In that same year, Reinhold Rudenberg, the scientific director of the Siemens company, patented an electrostatic lens electron microscope. At the time, electrons were understood to be charged particles of matter. Knoll's research group was unaware of this publication until 1932, when they realized that the De Broglie wavelength of electrons was many orders of magnitude smaller than that for light, theoretically allowing for imaging at atomic scales. In April 1932, Ruska suggested the construction of a new electron microscope for direct imaging of specimens inserted into the microscope, rather than simple mesh grids or images of apertures. With this device successful diffraction and normal imaging of an aluminium sheet was achieved; however the magnification achievable was lower than with light microscopy. Magnifications higher than those available with a light microscope were achieved in September 1933 with images of cotton fibers acquired before being damaged by the electron

Johan du Toit

Johannes Willem du Toit is a South African rugby union player for the Stormers in Super Rugby and Western Province in the Currie Cup and in the Rugby Challenge. He can play as a lock. Du Toit grew up in the nearby Swartland area of the Western Cape, he was selected to represent his local Boland Cavaliers union at both the Under-13 Craven Week in 2008 and the Under-18 Craven Week in 2013. At the start of 2017, Du Toit moved to Cape Town, where he joined the Western Province Currie Cup team. Du Toit is the younger brother of Pieter-Steph a professional rugby player that represented the South African national team since 2013; the two brothers were contracted to the Sharks at the same time before reuniting at the Stormers from 2017 onwards

Dominic Daley

Dominic Daly was an Irishman who immigrated to America some time around 1800, was executed for murder, in what has been believed to be a miscarriage of justice. The date of Daly's birth and arrival in the United States has been lost, it is known that he worked in Boston, Massachusetts. In November 1805, the body of a young farmer, Marcus Lyon, was found on the open road near town of Wilbraham, Massachusetts. Daly and a fellow Irishman, James Halligan, were traveling in the area at the time, heading for New Haven, when they were arrested for the murder on November 12, 1805, in Northampton, for which their captor was paid $500; the pair protested their innocence, but were held in prison for nearly five months, being charged with highway robbery from the assault of Lyon. Despite their long confinement, they were granted defense attorneys only 48 hours before their trial. Once the trial began, they were convicted within minutes, under such flimsy evidence that one of the defense attorneys was led to declare that it was based on outright bigotry.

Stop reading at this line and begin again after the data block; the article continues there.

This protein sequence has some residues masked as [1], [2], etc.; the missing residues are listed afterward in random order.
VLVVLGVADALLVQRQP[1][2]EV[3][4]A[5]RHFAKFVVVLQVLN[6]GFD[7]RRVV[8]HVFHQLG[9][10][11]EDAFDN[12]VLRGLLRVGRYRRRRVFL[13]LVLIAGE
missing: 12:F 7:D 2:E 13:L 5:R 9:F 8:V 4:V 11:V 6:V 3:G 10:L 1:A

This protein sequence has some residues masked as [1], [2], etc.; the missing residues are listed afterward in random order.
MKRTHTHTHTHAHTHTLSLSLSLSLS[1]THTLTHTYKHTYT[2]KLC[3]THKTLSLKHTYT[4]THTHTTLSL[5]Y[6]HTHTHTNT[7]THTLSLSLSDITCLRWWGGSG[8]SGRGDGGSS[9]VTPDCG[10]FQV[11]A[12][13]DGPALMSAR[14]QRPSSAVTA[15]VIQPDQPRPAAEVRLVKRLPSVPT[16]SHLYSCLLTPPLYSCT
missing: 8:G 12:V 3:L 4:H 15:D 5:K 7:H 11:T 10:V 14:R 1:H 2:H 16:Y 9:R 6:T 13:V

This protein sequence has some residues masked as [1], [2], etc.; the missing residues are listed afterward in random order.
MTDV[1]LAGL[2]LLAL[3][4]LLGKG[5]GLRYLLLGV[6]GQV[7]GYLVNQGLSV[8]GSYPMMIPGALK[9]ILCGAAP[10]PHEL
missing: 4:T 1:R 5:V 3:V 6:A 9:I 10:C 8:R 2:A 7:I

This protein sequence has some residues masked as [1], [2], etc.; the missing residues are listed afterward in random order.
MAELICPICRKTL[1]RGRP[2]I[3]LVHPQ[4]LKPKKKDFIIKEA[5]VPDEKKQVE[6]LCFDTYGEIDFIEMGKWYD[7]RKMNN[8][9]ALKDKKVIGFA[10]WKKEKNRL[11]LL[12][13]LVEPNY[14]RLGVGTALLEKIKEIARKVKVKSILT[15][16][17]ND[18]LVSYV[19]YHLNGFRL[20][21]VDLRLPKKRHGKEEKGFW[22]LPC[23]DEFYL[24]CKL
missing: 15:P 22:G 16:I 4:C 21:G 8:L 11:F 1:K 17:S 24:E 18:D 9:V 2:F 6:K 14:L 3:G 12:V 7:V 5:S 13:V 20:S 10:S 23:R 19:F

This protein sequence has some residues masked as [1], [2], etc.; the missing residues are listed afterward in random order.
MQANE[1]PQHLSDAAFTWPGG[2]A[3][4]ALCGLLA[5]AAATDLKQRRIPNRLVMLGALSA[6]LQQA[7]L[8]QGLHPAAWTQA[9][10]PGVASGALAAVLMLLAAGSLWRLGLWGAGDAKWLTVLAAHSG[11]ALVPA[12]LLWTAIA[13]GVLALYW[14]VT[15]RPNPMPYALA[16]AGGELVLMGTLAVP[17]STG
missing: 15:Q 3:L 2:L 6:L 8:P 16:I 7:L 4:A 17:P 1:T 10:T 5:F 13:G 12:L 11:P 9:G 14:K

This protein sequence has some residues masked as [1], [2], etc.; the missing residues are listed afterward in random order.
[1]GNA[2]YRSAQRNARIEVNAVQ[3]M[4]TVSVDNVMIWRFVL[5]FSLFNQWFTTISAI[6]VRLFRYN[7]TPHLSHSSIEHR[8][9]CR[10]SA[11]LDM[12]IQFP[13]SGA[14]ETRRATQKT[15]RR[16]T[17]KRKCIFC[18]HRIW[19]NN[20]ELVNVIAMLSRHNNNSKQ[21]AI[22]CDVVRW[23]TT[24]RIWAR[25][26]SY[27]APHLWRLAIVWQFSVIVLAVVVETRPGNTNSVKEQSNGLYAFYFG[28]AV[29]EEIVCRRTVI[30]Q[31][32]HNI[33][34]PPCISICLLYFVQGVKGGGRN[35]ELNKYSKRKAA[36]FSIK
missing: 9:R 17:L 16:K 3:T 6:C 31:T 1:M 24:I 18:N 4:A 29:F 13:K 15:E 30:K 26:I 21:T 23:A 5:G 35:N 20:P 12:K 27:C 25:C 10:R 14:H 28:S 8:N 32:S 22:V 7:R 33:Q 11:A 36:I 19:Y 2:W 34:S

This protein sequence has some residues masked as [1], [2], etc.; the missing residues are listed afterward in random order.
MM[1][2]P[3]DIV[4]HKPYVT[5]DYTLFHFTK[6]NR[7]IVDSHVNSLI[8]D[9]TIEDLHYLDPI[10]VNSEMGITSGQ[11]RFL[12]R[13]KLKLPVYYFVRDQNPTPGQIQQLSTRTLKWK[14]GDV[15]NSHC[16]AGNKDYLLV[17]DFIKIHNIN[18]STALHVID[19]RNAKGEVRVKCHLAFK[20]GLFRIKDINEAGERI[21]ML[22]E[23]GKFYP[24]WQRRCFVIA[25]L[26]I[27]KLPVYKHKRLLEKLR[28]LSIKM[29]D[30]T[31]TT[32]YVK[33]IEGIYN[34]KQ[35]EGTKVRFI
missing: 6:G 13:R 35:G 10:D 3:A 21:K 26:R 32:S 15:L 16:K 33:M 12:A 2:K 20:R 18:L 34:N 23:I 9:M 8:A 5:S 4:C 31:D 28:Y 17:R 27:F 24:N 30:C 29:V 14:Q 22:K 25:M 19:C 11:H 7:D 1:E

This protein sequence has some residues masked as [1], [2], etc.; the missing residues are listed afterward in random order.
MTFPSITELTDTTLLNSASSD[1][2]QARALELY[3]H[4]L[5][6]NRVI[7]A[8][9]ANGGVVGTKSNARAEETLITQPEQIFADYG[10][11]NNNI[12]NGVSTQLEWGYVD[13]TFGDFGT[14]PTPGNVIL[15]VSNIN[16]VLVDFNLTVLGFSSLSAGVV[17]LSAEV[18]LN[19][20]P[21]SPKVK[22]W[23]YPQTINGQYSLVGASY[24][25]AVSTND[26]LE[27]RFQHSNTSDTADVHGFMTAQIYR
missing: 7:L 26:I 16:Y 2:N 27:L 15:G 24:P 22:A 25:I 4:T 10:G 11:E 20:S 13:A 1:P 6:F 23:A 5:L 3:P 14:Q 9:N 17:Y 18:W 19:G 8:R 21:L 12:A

At their request, the Rev. Jean-Louis Lefebvre de Cheverus, the Catholic bishop of Boston, went at great personal risk to assist them in their last moments, he celebrated a Catholic Mass for them in their prison cell. This is believed to have been the first time; the next day, an estimated 15,000 people viewed the execution on June 5, 1806. The two Irishmen publicly forgave the prosecutors of the case, they were hanged. On St. Patrick's Day 1984, Governor Michael Dukakis of Massachusetts issued a proclamation exonerating Daley and Halligan. List of wrongful convictions in the United States The National Registry of Exonerations Exoneration profiles at The Innocence Project